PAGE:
Age at onset, considered an important point in ARCAs diagnosis workup1, could also be a factor in the differentiation of these ARCAs. Adult forms of AT – corresponding to patients with prolonged survival and/or delayed age at onset17,25 – show a significantly lower age at onset than both AOA1 and AOA2. Mean ages at onset reported here are close to previous reports5,7,9,10 though we also report a few patients with older ages at onset (Fig. 1A). As further information expands our knowledge of designated phenotypes, particularly in adult forms17,25,26, the diagnosis of these disorders must encompass patients with a later onset. This renders the distinction of AT from AOA1 and AOA2 more difficult while further supporting their inclusion into the recessive ataxias with complex oculomotor disturbances and elevated AFP group.

When assessed in adulthood the severity of these three ataxias is comparable and uniform. AT patients are divided into two groups: (i) Patients with an early onset and marked severity who become wheelchair bound after 10 years of disease progression, and (ii) Patients whose disease advances more slowly and which sometimes had a later age at onset, becoming wheelchair bound after decades of evolution (Supplementary Figure)13,17. As an adult tertiary center, we assess patients affected by recessive ataxias who survive beyond childhood. The patients displaying such a variant form of AT could be responsible for the peculiar wheelchair-bound survival curve (Supplementary Figure), with a more severe curve for AT during the first stages of the disease; while in the later stages, the curve is less severe for AT than for AOA1 and AOA2.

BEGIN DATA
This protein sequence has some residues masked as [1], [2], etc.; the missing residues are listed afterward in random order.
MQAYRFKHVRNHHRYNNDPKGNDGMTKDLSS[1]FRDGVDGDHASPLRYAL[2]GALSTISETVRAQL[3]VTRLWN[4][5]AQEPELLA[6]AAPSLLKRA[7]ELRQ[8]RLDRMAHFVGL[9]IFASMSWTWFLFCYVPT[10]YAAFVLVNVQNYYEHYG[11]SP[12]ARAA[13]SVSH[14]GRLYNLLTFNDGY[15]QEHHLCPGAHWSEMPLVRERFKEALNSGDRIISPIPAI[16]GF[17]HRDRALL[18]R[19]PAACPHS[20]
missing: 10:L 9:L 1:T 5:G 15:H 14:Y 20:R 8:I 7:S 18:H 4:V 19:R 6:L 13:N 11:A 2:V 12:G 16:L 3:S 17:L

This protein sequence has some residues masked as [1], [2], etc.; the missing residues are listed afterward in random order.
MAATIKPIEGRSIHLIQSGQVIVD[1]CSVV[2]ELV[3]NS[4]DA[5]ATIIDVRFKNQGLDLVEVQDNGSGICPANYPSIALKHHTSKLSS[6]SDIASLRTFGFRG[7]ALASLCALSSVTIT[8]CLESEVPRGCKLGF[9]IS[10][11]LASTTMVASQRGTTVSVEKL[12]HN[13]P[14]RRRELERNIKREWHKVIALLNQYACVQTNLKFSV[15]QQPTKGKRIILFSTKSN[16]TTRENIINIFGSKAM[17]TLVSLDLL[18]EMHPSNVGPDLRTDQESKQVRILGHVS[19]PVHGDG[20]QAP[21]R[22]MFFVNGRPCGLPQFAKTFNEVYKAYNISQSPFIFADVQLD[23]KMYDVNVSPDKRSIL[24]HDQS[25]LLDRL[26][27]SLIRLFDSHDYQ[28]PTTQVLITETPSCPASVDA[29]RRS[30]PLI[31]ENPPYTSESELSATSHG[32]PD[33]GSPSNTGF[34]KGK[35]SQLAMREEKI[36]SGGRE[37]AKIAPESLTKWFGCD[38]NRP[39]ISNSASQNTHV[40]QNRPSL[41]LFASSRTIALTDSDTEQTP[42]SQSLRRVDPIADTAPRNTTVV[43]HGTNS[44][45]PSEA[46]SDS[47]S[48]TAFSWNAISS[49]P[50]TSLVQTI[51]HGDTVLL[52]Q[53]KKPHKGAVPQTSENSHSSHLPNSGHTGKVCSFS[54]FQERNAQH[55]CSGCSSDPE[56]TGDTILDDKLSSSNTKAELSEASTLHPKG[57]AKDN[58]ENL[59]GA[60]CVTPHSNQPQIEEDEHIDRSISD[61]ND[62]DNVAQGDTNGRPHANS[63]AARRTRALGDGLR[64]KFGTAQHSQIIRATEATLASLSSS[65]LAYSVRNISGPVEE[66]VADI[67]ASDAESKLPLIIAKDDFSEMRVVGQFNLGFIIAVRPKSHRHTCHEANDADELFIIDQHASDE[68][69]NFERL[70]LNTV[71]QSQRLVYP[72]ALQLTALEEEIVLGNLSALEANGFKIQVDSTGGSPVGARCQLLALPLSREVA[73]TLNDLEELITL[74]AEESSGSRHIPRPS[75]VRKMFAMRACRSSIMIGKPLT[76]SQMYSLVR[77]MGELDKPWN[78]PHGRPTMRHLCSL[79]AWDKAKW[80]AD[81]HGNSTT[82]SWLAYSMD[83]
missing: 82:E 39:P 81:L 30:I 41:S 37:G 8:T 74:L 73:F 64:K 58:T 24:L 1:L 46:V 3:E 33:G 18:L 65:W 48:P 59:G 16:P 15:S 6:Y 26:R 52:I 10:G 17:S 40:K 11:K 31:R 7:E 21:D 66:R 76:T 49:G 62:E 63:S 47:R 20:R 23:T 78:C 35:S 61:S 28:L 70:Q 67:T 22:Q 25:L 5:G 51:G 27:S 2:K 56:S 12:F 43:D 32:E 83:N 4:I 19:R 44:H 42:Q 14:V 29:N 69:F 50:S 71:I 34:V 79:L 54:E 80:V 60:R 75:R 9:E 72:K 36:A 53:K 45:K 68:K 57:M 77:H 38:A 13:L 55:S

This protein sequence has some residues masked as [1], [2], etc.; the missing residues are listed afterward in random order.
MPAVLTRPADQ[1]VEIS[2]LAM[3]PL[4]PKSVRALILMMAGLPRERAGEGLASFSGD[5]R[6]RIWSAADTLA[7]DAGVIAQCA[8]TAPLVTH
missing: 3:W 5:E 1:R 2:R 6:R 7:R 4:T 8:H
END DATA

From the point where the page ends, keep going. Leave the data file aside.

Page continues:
In conclusion, we have shown that VO is not able by itself to differentiate AOA1, AOA2 and AT and is therefore not mandatory to the diagnosis workup of patients suspected with ARCA, though it is recognized that an appropriate oculomotor examination remains crucial. Increased AFP serum level is a relevant tool for their distinction. AOA1, AOA2 and AT should be considered among ARCAs as a particular group of ataxia with complex oculomotor disturbances and elevated AFP for which the diagnosis relies on genetic analysis. However, clinical and biological investigations are still mandatory before genetic analysis in order to guide the geneticist through the analysis of genetic data, especially under the era of NGS. Our findings broaden the spectrum of ataxia with elevated AFP and will help reverse-phenotyping in cases of first genotyping and in the interpretation of the numerous variants of unknown significance provided by premature NGS (Fig. 3).

Methods